AG Rutledge wants $140 million in opioid funds for general revenues; Griffin says not yet
Attorney General Leslie Rutledge announced Thursday (Dec. 15) that she would begin directing more than $140 million in restricted opioid settlement dollars to general revenues, but her successor, Attorney General-elect Tim Griffin, said he would have to study the issue when he comes into office.
The money is coming from six completed settlements with drug manufacturers and distributors, with more on the way.
Rutledge said in a press conference Thursday that many of the settlement dollars are restricted to opioid or prescription drug epidemic-related expenses, such as treatment and mental health care.
She said the money cannot be used for tax cuts, highways or other needs unless it is related to prescription drug abuse as outlined in the settlements. A road to a treatment center would be an appropriate use, she said.
She said some of the money will be transferred to general revenues before she leaves office in January, while other funds will be coming to the state over time in the form of payments made by drug companies.
Rutledge, the Lt. Governor-elect, said Griffin, the current Lt. Governor, could choose not to transfer the rest of that money when he enters office.
“Quite frankly, I would be shocked” if he did not, she said.
She said she had not discussed the announcement with him or with Gov.-elect Sarah Huckabee Sanders. She has discussed it with Gov. Asa Hutchinson.
Griffin indicated in a statement that he would have to consider how best to use the funds.
“Upon taking office, I will conduct a comprehensive review and assessment of the use of settlement funds, including spending on television commercials and public service announcements that have far exceeded historic norms,” he said, referring to Rutledge’s activities. “This review is essential to ensure transparency and restore the public trust in the use of settlement funds.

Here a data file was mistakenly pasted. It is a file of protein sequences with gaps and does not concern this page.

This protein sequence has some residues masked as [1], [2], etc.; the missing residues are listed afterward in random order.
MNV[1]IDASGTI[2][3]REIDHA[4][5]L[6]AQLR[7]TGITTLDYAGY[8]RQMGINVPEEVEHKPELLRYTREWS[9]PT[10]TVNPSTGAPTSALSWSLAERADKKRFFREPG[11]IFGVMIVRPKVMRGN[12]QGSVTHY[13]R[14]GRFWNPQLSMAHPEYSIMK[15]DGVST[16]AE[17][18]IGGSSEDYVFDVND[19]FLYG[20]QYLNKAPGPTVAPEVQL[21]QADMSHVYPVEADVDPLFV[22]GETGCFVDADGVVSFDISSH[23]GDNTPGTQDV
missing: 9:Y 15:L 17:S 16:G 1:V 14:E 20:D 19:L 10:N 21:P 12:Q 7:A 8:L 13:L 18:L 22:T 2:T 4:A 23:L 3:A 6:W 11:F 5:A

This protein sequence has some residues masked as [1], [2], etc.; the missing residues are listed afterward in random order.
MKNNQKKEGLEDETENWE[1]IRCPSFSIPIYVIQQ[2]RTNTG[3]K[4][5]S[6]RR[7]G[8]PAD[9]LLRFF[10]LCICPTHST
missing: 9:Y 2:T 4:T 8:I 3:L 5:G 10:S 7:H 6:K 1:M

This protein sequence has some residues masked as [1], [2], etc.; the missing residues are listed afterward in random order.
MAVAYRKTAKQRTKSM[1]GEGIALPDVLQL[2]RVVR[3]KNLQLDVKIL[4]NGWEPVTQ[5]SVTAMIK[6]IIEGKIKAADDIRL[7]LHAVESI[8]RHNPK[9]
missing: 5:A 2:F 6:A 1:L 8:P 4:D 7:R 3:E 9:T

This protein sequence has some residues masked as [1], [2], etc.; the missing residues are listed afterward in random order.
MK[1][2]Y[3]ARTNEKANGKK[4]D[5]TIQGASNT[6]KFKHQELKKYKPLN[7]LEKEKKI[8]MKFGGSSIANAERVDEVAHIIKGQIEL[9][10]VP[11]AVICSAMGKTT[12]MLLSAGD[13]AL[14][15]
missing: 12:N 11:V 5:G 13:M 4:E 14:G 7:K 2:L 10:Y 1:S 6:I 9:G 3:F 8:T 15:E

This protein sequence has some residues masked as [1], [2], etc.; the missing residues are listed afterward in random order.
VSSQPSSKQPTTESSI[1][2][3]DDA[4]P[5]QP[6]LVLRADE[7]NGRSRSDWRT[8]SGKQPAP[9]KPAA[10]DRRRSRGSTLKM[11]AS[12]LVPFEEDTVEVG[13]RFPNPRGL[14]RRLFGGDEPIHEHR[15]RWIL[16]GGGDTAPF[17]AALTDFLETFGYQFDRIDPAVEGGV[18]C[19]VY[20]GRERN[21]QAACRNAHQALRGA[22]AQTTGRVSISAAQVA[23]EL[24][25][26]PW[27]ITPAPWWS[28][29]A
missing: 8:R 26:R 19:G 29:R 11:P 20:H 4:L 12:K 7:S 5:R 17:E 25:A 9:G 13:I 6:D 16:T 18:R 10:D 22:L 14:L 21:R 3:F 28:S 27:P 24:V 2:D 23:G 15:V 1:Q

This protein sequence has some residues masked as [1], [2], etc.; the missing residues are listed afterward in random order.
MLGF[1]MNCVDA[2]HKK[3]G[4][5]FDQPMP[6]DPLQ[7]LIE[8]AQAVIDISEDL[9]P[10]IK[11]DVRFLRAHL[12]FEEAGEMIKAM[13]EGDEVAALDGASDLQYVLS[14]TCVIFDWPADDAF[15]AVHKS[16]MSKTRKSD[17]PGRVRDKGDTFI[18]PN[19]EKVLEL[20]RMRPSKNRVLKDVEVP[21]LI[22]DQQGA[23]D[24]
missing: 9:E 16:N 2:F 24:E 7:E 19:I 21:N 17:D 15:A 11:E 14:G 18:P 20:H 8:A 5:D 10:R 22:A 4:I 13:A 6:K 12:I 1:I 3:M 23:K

“Second, I will act in accordance with the law and the relevant settlement agreement. Finally, I will allocate the settlement proceeds in a way that best accomplishes the goal of opioid abatement. Thousands of Arkansans have struggled with opioid addiction, including in my family, and we must do everything in our power to address this public health crisis. That may or may not involve the transfer of funds to general revenue.”
Rutledge said her office has drafted legislation that would have legislators and the governor appoint a commission whose members would consider how the money should be distributed. She encouraged legislators to bring stakeholders into the discussion.
According to a press release from her office, Rutledge in early 2017 sued drug manufacturers Johnson & Johnson, Purdue Pharma, and Endo Pharmaceuticals for violations of the Arkansas Deceptive Trade Practices Act (ADTPA), the Arkansas Medicaid Fraud False Claims Act, and for public nuisance, unjust enrichment, and civil conspiracy violations.
She also this year settled a suit against distributors Cardinal Health, McKesson Corporation, and AmerisourceBergen Drug Corporation for violating the ADTPA and also for negligence, creating a public nuisance, and being unjustly enriched by business practices.
She has settled suits or is in the process of settling with CVS Health Corporation, Walgreens, McKinsey, Teva Pharmaceuticals, Walmart, and Mallinckrodt for their roles in the opioid epidemic.
In announcing the move, Rutledge said the state has lost more than 4,000 Arkansans to overdose deaths in the last eight years. When she took office in 2015, the state had a rate of 117 opioid prescriptions per 100 persons. That has fallen to 75.3 prescriptions per 100 persons, she said.
Nationwide, the rate has fallen from 70.6 prescriptions per 100 persons in 2015 to 43.3 in 2020, according to the Centers for Disease Control and Prevention.